The Conservative Friends of Afghanistan (CFA) held an online discussion titled the "Biden and Afghanistan Peace Process" to assess what the future of the peace talks look like under a Biden administration and whether a basic goal during the delicate transitional period of keeping the peace process alive is so challenging.
Peace negotiations between representatives of the Afghan government and the Taliban commenced in Doha, Qatar, on 12 September, after more than six months of delay amid political dysfunction in Kabul and continued conflict. The talks have now stalled again in their opening rounds, as all parties wait for the incoming Biden administration to reveal what changes it might make to U.S. Afghanistan policy, particularly vis-à-vis the peace process and the U.S. military presence. With the the failed Trump administration, the incoming Biden administration’s approach to the peace process uncertain, Taliban violence on the rise, and the Afghan government struggling to manage multi-dimensional security and political challenges, it is far from clear where negotiations are headed.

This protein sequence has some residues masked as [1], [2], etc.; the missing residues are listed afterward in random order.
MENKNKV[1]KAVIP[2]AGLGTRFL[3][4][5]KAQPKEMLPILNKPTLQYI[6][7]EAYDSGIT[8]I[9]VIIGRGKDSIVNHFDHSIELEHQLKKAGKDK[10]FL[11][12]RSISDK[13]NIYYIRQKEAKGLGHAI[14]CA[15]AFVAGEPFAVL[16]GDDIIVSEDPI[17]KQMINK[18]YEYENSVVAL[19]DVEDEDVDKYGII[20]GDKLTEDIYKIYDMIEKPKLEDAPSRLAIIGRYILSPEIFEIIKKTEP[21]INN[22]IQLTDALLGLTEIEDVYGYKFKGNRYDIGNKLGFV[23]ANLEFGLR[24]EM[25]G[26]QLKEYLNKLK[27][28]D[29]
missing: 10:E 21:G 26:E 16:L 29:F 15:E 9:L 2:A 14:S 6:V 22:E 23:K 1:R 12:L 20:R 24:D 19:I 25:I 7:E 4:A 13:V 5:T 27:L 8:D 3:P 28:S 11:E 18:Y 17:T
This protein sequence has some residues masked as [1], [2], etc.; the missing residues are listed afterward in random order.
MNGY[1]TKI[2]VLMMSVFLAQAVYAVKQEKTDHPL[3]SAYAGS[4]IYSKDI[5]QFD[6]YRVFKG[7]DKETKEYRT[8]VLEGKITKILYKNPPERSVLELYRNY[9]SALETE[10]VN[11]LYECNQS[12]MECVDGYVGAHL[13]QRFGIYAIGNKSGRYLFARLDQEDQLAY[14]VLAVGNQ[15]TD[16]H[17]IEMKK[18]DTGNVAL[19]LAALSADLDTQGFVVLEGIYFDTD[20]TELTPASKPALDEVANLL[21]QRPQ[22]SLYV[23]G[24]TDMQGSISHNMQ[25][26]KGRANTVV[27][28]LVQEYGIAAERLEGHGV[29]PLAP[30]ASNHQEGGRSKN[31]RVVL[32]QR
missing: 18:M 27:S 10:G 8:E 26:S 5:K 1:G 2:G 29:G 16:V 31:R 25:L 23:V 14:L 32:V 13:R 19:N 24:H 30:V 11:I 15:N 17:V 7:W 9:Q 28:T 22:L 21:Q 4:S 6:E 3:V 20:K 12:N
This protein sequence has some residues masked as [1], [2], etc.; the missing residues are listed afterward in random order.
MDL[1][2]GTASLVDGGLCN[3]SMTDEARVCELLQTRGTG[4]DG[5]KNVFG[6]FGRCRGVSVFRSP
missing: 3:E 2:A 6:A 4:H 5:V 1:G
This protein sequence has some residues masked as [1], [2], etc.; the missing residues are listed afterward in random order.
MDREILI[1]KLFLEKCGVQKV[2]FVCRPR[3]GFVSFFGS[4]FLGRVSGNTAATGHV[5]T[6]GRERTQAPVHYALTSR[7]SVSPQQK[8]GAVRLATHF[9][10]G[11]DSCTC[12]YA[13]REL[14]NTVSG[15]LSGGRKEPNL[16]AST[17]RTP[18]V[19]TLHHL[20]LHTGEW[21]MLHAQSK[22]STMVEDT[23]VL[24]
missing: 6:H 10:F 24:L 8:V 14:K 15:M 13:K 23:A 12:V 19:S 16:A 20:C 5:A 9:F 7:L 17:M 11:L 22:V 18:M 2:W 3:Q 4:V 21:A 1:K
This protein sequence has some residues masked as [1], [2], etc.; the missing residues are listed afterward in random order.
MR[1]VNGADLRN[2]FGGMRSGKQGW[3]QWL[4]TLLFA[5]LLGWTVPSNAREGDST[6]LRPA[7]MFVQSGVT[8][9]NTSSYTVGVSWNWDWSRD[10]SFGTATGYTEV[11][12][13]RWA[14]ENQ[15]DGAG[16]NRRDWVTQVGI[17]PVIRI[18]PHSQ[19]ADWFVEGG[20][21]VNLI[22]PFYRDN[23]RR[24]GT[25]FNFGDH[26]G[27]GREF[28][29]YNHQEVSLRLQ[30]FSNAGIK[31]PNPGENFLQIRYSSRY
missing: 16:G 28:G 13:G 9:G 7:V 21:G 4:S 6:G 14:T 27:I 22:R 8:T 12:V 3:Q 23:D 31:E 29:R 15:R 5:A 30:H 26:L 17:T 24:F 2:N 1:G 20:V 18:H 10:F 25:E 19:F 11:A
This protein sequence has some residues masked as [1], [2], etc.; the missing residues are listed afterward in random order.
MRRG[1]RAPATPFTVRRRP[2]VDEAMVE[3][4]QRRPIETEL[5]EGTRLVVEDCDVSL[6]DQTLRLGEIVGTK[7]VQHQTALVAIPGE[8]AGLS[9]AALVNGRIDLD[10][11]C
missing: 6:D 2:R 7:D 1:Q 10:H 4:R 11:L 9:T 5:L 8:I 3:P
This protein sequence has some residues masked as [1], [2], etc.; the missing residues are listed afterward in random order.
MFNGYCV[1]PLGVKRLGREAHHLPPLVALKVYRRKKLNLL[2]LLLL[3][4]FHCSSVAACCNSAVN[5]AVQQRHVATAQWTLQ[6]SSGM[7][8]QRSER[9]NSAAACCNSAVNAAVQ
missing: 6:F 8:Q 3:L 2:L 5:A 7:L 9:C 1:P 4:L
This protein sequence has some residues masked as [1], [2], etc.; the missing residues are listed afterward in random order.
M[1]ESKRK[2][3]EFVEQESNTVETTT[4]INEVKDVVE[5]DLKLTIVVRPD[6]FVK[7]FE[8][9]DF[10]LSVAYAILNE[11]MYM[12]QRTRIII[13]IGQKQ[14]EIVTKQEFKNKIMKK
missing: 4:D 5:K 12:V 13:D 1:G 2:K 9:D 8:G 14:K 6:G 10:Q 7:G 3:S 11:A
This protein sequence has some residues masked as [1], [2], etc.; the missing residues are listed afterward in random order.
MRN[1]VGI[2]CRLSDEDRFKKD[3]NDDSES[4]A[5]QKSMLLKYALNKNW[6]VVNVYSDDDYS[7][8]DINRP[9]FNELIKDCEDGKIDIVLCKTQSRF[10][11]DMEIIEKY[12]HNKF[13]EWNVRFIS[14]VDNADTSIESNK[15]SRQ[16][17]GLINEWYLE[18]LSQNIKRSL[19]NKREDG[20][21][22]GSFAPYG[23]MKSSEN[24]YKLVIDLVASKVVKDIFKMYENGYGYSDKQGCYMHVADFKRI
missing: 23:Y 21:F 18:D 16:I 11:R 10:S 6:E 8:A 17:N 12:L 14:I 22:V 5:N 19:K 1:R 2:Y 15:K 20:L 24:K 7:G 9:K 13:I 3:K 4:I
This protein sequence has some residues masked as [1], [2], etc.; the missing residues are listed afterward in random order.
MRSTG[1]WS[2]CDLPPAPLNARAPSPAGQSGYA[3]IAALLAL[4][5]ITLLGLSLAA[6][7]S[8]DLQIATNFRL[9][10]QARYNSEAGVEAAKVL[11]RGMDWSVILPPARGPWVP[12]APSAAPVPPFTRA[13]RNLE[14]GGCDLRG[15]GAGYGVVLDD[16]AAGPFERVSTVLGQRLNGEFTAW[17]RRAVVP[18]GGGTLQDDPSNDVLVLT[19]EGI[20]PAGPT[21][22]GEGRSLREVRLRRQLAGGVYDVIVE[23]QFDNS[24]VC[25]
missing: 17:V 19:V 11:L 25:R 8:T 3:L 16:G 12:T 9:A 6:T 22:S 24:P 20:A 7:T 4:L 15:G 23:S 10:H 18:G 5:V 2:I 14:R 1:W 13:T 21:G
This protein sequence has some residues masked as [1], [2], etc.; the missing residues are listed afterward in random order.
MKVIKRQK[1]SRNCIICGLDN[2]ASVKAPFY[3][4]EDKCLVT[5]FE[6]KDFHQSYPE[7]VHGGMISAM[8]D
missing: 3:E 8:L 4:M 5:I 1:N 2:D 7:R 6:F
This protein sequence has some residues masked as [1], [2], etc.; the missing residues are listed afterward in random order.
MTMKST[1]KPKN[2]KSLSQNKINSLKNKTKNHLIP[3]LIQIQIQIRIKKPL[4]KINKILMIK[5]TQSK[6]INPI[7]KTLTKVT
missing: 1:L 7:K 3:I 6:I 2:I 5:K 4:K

Fatima Gailani , Member of Peace Negotiation Team for intra-Afghan talks.
Shabnam Nasimi, Executive Director of Conservative Friends of Afghanistan
Husain Haqqani, Former Pakistan Ambassador to the United States
Andrew Wilder, Vice President, Asia Program at USIP
Kate Clark, Co-Director of Afghanistan Analyst Network (moderator)
Ambassador Roya Rahmani, Afghanistan Ambassador to the United States
Dr. Omar Zakhilwal, Former Afghanistan Ambassador to Pakistan